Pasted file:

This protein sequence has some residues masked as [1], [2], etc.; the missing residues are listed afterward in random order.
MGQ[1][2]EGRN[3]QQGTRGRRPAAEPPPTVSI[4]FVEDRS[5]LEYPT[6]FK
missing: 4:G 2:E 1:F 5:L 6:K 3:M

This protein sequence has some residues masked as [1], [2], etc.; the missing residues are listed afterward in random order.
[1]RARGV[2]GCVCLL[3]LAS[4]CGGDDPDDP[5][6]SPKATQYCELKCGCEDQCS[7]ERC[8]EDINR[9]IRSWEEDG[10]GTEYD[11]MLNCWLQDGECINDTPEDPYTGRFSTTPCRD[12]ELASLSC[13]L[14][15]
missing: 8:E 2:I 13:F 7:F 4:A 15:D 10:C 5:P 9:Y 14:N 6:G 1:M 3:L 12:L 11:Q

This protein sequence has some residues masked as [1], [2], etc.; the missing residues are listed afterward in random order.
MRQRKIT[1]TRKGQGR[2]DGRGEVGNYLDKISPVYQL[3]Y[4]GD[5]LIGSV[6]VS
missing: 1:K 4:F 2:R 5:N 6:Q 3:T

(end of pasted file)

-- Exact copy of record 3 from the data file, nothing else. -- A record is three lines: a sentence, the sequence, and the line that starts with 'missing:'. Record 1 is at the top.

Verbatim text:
This protein sequence has some residues masked as [1], [2], etc.; the missing residues are listed afterward in random order.
MRQRKIT[1]TRKGQGR[2]DGRGEVGNYLDKISPVYQL[3]Y[4]GD[5]LIGSV[6]VS
missing: 1:K 4:F 2:R 5:N 6:Q 3:T